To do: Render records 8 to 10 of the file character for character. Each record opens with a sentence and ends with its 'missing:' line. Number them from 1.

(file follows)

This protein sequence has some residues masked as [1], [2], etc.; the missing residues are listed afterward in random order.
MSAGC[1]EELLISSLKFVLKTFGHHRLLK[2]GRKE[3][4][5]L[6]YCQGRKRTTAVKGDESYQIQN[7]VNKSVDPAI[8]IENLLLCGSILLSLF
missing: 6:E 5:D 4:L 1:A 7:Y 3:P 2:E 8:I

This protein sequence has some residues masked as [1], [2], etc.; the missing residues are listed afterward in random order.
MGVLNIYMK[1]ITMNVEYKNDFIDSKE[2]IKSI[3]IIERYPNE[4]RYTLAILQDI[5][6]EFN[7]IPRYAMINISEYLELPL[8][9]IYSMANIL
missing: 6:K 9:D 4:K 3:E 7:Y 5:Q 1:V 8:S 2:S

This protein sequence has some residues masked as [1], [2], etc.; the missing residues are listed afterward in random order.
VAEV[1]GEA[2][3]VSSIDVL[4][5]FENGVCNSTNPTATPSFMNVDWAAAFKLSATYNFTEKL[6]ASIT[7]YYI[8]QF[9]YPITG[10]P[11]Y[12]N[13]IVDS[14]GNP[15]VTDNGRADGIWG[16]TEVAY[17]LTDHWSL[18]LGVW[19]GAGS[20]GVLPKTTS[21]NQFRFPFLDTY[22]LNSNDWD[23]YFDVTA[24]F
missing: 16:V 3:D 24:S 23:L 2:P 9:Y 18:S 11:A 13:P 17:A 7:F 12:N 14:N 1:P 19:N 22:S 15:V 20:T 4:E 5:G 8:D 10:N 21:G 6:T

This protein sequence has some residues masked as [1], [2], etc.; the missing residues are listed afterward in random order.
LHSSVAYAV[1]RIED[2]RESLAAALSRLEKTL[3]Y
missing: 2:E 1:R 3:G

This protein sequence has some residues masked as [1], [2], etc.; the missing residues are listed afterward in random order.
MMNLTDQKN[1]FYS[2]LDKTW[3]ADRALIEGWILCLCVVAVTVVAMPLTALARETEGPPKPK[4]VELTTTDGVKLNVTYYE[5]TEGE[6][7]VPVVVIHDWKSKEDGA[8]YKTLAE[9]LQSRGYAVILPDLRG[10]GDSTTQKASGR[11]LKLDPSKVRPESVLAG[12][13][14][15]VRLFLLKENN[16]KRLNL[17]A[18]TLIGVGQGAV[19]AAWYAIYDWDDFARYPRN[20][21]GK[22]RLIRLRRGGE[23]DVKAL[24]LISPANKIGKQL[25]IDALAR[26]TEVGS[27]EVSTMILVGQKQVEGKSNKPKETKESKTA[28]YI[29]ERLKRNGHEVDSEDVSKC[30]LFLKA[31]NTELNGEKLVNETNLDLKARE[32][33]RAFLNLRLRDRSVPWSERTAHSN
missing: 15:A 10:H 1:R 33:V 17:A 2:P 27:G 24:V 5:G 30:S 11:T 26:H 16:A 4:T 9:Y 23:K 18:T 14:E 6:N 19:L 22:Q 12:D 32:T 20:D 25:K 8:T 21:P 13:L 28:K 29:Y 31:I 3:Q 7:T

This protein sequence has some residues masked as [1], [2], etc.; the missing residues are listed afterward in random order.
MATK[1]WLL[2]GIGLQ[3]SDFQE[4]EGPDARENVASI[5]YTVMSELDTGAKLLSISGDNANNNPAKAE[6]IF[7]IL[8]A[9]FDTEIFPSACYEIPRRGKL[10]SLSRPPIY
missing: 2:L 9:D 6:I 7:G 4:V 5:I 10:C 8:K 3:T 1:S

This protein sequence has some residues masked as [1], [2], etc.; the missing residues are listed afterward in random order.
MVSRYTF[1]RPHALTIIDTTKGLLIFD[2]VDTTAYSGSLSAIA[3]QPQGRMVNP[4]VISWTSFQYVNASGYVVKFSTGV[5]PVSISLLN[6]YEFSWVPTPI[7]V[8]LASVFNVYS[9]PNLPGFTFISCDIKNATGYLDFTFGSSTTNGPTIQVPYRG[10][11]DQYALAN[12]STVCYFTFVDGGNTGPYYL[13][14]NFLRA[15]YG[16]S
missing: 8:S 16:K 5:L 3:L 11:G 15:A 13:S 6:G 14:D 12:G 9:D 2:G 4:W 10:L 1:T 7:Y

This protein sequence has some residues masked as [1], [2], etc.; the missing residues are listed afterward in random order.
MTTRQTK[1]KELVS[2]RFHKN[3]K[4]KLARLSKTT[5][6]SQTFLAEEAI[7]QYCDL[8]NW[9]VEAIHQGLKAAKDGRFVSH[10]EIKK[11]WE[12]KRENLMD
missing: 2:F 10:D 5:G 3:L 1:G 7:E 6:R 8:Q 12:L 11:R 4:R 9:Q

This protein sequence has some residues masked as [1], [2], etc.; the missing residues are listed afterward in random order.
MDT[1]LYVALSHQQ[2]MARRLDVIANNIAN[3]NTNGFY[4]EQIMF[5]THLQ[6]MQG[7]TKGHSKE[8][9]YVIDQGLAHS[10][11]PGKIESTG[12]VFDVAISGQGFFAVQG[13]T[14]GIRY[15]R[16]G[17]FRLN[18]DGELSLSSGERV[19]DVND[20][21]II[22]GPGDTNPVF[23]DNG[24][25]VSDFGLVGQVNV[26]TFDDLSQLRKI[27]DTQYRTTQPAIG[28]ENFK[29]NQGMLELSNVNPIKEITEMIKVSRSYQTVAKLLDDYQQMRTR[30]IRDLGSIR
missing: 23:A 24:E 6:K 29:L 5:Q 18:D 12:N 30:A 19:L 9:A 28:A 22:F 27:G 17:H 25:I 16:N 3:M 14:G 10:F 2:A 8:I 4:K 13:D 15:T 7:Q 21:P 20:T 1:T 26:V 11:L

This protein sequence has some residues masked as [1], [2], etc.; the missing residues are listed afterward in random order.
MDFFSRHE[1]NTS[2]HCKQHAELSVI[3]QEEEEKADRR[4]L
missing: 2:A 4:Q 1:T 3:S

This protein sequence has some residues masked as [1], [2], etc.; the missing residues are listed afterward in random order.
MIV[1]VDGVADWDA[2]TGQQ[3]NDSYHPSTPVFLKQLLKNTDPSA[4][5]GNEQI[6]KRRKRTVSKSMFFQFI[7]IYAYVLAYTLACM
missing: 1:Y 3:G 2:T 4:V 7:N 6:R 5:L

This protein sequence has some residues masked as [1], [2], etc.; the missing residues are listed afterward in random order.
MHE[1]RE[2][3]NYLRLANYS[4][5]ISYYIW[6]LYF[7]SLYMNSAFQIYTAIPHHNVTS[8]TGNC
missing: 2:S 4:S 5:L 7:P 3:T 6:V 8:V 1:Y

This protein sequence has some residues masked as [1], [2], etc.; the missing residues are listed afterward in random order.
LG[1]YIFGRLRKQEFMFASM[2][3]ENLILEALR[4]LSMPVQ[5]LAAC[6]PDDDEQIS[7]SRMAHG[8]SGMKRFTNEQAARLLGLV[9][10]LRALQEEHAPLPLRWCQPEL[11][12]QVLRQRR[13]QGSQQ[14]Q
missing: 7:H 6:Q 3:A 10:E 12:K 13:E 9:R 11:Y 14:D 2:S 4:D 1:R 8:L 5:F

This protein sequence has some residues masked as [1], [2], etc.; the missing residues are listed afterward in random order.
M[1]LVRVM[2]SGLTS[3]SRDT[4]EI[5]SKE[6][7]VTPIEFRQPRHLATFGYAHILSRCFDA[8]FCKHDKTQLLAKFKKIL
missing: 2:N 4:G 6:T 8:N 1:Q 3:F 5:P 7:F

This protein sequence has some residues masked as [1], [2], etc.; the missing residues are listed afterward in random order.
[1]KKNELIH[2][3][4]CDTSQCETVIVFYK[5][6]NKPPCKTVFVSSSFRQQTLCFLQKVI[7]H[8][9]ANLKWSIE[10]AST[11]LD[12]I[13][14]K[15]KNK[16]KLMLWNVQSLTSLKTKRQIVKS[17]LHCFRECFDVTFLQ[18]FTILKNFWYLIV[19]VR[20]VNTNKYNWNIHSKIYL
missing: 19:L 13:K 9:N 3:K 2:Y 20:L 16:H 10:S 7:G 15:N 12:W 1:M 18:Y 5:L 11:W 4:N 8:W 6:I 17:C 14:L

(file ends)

This protein sequence has some residues masked as [1], [2], etc.; the missing residues are listed afterward in random order.
MTTRQTK[1]KELVS[2]RFHKN[3]K[4]KLARLSKTT[5][6]SQTFLAEEAI[7]QYCDL[8]NW[9]VEAIHQGLKAAKDGRFVSH[10]EIKK[11]WE[12]KRENLMD
missing: 2:F 10:D 5:G 3:L 1:G 7:E 6:R 8:Q 12:L 11:R 4:R 9:Q

This protein sequence has some residues masked as [1], [2], etc.; the missing residues are listed afterward in random order.
MDT[1]LYVALSHQQ[2]MARRLDVIANNIAN[3]NTNGFY[4]EQIMF[5]THLQ[6]MQG[7]TKGHSKE[8][9]YVIDQGLAHS[10][11]PGKIESTG[12]VFDVAISGQGFFAVQG[13]T[14]GIRY[15]R[16]G[17]FRLN[18]DGELSLSSGERV[19]DVND[20][21]II[22]GPGDTNPVF[23]DNG[24][25]VSDFGLVGQVNV[26]TFDDLSQLRKI[27]DTQYRTTQPAIG[28]ENFK[29]NQGMLELSNVNPIKEITEMIKVSRSYQTVAKLLDDYQQMRTR[30]IRDLGSIR
missing: 23:A 24:E 6:K 29:L 5:Q 18:D 12:N 30:A 19:L 9:A 28:A 22:F 27:G 17:H 25:I 16:N 3:M 14:G 10:F 2:A 8:I 4:K 13:D 15:T 7:Q 21:P 20:T 1:T 26:V 11:L

This protein sequence has some residues masked as [1], [2], etc.; the missing residues are listed afterward in random order.
MDFFSRHE[1]NTS[2]HCKQHAELSVI[3]QEEEEKADRR[4]L
missing: 2:A 4:Q 1:T 3:S